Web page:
So much for democracy. We've seen democracies destroyed. But it is just as possible to simply let ours die on the vine from the plague of federal indifference.                                                

In a between-the-stools population and political system, being neither hot nor cold has become a fine art. It has its own set of norms, of course: As in, "Say nothing about what you don't like. Be silent and hope this awful nightmare finally ends. Move over and make room for the white nationalists, the racists, the automatic rifles, the new elected monarchy." After all, "there were very fine people on both sides," right?

The problem? The whole scene has the tone of "The Handmaid's Tale." Everybody's lined up, smiling a pasted-down smile, sure that the world can be saved despite the fact that few are saying anything to save it. Like demand gun laws. Like rejoin the Paris climate agreement. Like stop the tariff war. Like impose ecological regulations immediately before the next city is underwater and the poor have no water at all.

No, moderation won't do it. What we need now is Christian extremism, the idea that there are some things that cannot be tolerated in life, that there is something we can do to resolve these logjams if we really want to do it.

These are the people who are "either hot or cold." And Jesus loves them.

Christian extremism is extremely concerned about what this era of insult and mockery has sown. We need people who don't change TV news channels because the news "depresses" them. Instead they listen carefully to understand what needs to be done and they join mixed groups to start doing it. Locally as well as globally.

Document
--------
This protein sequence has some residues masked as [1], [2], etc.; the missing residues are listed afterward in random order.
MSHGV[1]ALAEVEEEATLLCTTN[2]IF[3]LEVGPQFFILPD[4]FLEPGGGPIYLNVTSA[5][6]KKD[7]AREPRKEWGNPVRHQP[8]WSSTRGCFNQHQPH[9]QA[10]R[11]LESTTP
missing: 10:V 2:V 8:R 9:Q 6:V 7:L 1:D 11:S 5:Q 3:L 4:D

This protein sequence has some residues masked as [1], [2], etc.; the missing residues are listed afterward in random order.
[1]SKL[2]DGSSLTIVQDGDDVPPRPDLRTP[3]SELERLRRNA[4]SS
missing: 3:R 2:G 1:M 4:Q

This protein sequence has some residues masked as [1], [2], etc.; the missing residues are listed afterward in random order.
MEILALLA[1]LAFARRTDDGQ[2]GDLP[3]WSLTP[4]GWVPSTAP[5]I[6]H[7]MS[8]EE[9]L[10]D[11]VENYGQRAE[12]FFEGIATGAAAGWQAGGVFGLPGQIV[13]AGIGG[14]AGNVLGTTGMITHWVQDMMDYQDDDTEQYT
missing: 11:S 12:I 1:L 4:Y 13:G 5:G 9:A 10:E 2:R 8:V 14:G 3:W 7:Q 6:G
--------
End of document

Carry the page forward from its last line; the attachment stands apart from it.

Christian extremists are extremely open to new ideas. They read good articles carefully. They call for the creation of mixed groups to consider what can be done about issues on a local level. They find out from local officials what can be done to control guns, for instance, and provide medical care, and start subsidized housing, and invest in ecological preservation. They take part in democracy, in other words, as any citizen who wants to keep it must do.

Real Christian extremists are prepared to develop and attend educational sessions in order to educate themselves on all parts of an issue. Then they can help others to understand. Most of all, they can do it without ridiculing people whose approach to the question is different from their own. Their goal is to participate in the discussion, to move the question to a higher level, if possible, where public action is expected to be done. They are not out to declare war on anyone.

Christian extremists expect extremely detailed reports from civil servants, both local and national. Most of all, they prompt their own groups to sponsor such sessions with elected representatives. They become part of groups whose goal is to acquaint people with the effects of various proposals on every separate level of society.

Christian extremists take the separation of powers in the U.S. Constitution seriously, jealously, whole heartedly. They refuse to be silent in the face of its ambush. congresspersons and senators who announce their positions before the materials in question are even amassed do the country a great disservice. They are not representatives; they are just one more kind of hijacker trying to maintain power for personal gain rather than use it for the sake of the common good.

From where I stand, partisanship is simply one more word for power grab and the fading of democracy. If it's not stopped in its tracks soon, there will be nothing left of the glory of this country than the divisions of rich and poor, weak and powerful, upper class and lower class ― conquerors and conquered. And that, history knows, will be a most extreme mistake.

[Joan Chittister is a Benedictine sister of Erie, Pennsylvania.]